Billy clamped his hands over his ears. He hadn't touched any drugs since the night Lassiter bought it, but his head was still messed up. Maybe he was crazy. Maybe the aliens were crawling inside him. New panic surged. He wrapped his arms around himself protectively as he continued down Third Street.
"I would have been here sooner," Jenni DuMont had said to the police chief, "but I just buried my husband three months ago." She dabbed delicately at her dark eyes with a hankie and made a small mewing sound. "Tell me again, how did Frankie pass?"
Donati shifted uncomfortably in his chair.
"Truth is ma'am, we're not sure."
Maybe it was just because Mrs. DuMont looked so much like her brother, but something about the woman triggered Donati's cop sense, that part of his brain that instinctively smelled a rat in the room. As he recounted the facts of Frankie's death, he tried to push this feeling aside, knowing that later, he'd be doing a background check. His instincts rarely failed him.
Wednesday, December 14, 2011
Selena Kallias had never bought anything at Robinson's; the prices were too steep for her budget. However, she had often coveted things in the display windows: a beautifully cut emerald-green silk blouse, an evening gown sparkling with crystal beads, or something as simple as a classic wool coat.
With her slim figure, lustrous dark hair, and classic features, Selena was one of those women who could make any article of clothing look great. Her picture had appeared in "Pine Heart" on any number of occasions--Genevra recognized a born model when she saw one, even if Selena was just a tad too short to be on a big city catwalk. They had formed a mutually satisfying relationship whereby Genevra paid a stipend that she considered ridiculously low, but that Selena was delighted to accept as the magazine's premier model.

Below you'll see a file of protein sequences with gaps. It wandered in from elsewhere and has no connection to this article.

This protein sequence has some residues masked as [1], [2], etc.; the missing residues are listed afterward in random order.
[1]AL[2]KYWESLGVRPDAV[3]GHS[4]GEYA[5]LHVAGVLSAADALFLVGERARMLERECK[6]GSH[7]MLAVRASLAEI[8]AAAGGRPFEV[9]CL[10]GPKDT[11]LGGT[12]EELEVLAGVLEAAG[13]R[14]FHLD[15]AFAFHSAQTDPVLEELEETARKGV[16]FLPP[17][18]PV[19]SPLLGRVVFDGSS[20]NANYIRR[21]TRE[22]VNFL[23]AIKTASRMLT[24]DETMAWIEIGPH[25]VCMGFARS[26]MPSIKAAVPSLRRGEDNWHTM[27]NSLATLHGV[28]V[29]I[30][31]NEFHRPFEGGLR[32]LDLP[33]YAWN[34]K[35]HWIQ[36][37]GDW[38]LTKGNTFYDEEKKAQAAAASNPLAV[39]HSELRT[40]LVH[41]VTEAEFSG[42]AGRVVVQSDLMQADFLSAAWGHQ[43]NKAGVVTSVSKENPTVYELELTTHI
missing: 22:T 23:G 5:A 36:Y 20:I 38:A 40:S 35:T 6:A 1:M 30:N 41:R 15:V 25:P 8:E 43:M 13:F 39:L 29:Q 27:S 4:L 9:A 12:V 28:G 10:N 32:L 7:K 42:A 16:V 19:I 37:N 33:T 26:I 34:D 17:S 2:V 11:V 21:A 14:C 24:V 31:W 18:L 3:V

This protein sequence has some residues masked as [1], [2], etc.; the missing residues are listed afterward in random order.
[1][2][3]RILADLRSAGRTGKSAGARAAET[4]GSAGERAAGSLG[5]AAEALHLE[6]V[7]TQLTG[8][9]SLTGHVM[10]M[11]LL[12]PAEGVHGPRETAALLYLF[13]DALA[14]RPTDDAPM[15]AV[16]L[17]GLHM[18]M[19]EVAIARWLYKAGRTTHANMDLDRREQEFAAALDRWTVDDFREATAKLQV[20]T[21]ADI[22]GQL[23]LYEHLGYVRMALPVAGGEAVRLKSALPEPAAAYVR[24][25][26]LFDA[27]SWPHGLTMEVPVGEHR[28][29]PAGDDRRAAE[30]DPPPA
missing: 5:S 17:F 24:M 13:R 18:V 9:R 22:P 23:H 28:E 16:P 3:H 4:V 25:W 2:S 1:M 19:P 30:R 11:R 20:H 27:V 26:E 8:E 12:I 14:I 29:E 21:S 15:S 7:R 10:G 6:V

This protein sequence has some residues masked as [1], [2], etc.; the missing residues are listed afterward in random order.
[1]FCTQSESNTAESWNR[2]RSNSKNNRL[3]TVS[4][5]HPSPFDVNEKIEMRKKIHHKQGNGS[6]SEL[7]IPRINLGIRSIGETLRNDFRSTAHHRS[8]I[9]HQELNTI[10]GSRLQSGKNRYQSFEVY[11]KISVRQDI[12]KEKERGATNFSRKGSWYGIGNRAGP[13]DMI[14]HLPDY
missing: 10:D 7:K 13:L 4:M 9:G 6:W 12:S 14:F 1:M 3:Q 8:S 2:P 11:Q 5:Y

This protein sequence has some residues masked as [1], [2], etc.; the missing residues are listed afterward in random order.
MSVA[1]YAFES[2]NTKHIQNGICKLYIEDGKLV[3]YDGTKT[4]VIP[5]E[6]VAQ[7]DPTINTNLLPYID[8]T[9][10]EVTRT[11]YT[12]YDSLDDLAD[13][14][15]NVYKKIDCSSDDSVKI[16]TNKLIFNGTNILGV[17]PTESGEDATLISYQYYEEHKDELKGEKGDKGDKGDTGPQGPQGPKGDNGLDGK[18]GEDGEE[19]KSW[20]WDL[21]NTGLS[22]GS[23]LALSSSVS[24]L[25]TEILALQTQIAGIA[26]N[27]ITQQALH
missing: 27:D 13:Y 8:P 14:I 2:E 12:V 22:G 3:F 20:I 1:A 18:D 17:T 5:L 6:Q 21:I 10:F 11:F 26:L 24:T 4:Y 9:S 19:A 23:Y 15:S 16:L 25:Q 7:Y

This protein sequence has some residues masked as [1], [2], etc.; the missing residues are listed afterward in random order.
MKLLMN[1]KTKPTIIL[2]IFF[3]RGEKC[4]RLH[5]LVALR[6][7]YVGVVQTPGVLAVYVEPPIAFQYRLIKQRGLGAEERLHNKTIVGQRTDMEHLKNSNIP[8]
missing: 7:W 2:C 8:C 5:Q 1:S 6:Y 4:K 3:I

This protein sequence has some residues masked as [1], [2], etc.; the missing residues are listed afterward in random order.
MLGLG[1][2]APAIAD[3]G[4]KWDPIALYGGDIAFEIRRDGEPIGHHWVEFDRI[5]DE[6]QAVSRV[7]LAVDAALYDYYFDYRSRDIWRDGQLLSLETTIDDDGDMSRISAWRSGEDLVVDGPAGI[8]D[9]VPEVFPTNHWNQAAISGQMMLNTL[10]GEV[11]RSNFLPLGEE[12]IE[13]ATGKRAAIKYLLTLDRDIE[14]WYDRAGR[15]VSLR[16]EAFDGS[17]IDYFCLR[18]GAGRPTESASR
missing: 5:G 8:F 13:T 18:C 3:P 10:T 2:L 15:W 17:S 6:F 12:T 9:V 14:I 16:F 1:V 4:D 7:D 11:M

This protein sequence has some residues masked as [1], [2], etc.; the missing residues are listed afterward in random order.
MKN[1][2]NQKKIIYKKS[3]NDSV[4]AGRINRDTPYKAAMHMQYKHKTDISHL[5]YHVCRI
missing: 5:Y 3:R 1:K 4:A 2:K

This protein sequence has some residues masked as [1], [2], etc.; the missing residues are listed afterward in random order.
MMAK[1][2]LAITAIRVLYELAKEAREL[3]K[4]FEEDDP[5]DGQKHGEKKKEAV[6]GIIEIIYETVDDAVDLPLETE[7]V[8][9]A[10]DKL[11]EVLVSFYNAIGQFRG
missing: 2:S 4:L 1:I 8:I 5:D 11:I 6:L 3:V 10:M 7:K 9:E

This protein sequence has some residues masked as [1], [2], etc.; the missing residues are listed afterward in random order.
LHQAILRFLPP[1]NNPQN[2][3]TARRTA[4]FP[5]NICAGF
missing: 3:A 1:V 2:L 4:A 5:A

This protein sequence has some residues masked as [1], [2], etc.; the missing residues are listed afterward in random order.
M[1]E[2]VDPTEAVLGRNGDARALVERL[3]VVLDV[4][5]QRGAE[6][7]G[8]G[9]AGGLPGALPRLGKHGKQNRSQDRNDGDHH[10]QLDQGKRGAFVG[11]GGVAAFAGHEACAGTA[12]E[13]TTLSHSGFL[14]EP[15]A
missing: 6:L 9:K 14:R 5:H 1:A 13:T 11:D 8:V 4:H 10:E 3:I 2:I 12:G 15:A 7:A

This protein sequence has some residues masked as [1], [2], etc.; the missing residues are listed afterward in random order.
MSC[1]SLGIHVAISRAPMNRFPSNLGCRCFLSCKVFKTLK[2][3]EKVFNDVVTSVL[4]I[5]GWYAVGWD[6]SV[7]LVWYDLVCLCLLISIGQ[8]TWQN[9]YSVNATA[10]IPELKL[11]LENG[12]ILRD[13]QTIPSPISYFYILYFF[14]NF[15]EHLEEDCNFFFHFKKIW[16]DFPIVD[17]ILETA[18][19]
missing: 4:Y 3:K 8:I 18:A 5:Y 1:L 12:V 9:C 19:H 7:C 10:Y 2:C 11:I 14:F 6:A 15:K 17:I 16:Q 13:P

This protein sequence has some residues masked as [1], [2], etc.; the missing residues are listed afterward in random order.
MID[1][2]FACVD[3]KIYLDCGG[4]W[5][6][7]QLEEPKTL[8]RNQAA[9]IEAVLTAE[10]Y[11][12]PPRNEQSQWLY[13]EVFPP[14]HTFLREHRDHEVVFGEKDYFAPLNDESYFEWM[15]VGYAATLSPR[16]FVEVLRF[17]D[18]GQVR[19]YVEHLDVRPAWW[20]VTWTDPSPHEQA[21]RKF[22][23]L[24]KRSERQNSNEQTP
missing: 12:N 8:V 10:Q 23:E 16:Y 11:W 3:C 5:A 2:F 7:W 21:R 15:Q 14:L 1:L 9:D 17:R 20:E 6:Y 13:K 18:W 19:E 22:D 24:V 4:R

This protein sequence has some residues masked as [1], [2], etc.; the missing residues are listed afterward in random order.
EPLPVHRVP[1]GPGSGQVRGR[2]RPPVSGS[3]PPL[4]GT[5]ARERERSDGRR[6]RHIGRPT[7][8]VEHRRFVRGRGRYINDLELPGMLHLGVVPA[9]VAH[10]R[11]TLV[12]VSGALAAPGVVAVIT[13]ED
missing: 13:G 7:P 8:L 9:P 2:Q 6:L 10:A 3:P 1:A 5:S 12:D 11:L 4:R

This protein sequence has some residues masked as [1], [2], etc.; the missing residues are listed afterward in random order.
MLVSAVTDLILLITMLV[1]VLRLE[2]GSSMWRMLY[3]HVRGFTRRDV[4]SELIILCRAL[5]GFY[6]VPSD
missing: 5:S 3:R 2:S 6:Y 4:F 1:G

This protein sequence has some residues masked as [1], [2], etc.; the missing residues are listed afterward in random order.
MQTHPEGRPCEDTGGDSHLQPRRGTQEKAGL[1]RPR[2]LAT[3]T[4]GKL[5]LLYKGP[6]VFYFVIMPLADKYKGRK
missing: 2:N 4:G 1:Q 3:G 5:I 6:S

When Genevra decided to run a story on the history of Robinson's, the oldest business in town, highlighting their designer fashions, Selena jumped at the chance to model the beautiful clothes. That the man she'd been dating for the past few weeks was now the magazine's full-time photographer sweetened the deal even more.
"So, babe, what do you think?" She stepped into the reading room of the Pine Lake Public Library wearing an ultra-short red satin drape dress with a plunging neckline--less than two yards of fabric that retailed for $620.
Biff Monroe whistled his appreciation. The two of them were in the library after hours because he thought the reading room, with its fireplace and leather wing-back chairs, would make suitable backdrop for the photos and, for once, Genevra had agreed with him.
"You look even more luscious than usual." Biff reached for her, but she backed away.
"Don't smear the make-up," she said, coyly. "Besides, we're not alone."
The head librarian had let them into the building, then had gone off to her office to work while they were shooting.
"We could be very quiet," Biff said, with a suggestive leer. "I've never done it in a library before."
Selena returned his naughty expression, "I have to be careful with this dress."
"So take it off." He stepped toward her.
Selena made a shooing motion with her perfectly manicured hands. "Biff. Get to work. We can play later."
With a frustrated sigh, Biff did as he was told. He was good at his job and for the next two hours, he took shot after shot of Selena in each of the five elegant dresses that Robinson's had loaned for the story. Keeping his mind fully on the task was impossible, though.